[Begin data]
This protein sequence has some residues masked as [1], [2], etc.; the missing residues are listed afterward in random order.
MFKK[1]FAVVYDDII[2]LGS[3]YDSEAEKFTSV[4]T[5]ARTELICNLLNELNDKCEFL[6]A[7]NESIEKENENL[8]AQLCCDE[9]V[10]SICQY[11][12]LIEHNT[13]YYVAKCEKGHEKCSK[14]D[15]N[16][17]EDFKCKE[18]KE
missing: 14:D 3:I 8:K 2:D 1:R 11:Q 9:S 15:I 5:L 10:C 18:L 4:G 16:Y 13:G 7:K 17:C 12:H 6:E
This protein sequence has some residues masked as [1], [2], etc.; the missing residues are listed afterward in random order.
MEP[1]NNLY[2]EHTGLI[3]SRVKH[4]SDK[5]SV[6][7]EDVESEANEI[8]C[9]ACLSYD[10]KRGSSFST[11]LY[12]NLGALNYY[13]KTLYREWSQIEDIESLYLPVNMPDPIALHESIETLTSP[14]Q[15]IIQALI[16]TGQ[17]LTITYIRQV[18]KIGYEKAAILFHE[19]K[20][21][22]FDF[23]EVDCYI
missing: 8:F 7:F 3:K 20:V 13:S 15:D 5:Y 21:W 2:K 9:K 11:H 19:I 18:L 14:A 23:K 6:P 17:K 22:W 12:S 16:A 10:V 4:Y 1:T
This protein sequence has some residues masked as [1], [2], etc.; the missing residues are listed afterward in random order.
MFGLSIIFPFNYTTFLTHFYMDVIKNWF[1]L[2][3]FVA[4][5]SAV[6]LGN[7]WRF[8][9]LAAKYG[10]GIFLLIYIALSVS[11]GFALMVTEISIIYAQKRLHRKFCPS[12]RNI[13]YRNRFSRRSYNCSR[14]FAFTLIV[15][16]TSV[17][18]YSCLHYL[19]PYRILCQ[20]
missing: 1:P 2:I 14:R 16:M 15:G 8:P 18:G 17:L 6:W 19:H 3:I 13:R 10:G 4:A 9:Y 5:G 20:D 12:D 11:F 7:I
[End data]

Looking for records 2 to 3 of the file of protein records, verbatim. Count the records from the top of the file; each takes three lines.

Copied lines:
This protein sequence has some residues masked as [1], [2], etc.; the missing residues are listed afterward in random order.
MEP[1]NNLY[2]EHTGLI[3]SRVKH[4]SDK[5]SV[6][7]EDVESEANEI[8]C[9]ACLSYD[10]KRGSSFST[11]LY[12]NLGALNYY[13]KTLYREWSQIEDIESLYLPVNMPDPIALHESIETLTSP[14]Q[15]IIQALI[16]TGQ[17]LTITYIRQV[18]KIGYEKAAILFHE[19]K[20][21][22]FDF[23]EVDCYI
missing: 8:F 7:F 3:K 20:V 13:S 15:D 5:Y 21:W 2:K 9:K 11:H 19:I 18:L 14:A 23:K 6:P 17:K 22:W 12:S 16:A 10:V 4:Y 1:T
This protein sequence has some residues masked as [1], [2], etc.; the missing residues are listed afterward in random order.
MFGLSIIFPFNYTTFLTHFYMDVIKNWF[1]L[2][3]FVA[4][5]SAV[6]LGN[7]WRF[8][9]LAAKYG[10]GIFLLIYIALSVS[11]GFALMVTEISIIYAQKRLHRKFCPS[12]RNI[13]YRNRFSRRSYNCSR[14]FAFTLIV[15][16]TSV[17][18]YSCLHYL[19]PYRILCQ[20]
missing: 1:P 2:I 14:R 16:M 15:G 8:P 18:G 17:L 6:W 19:H 3:I 13:R 10:G 4:A 9:Y 5:G 20:D 12:D 11:F 7:I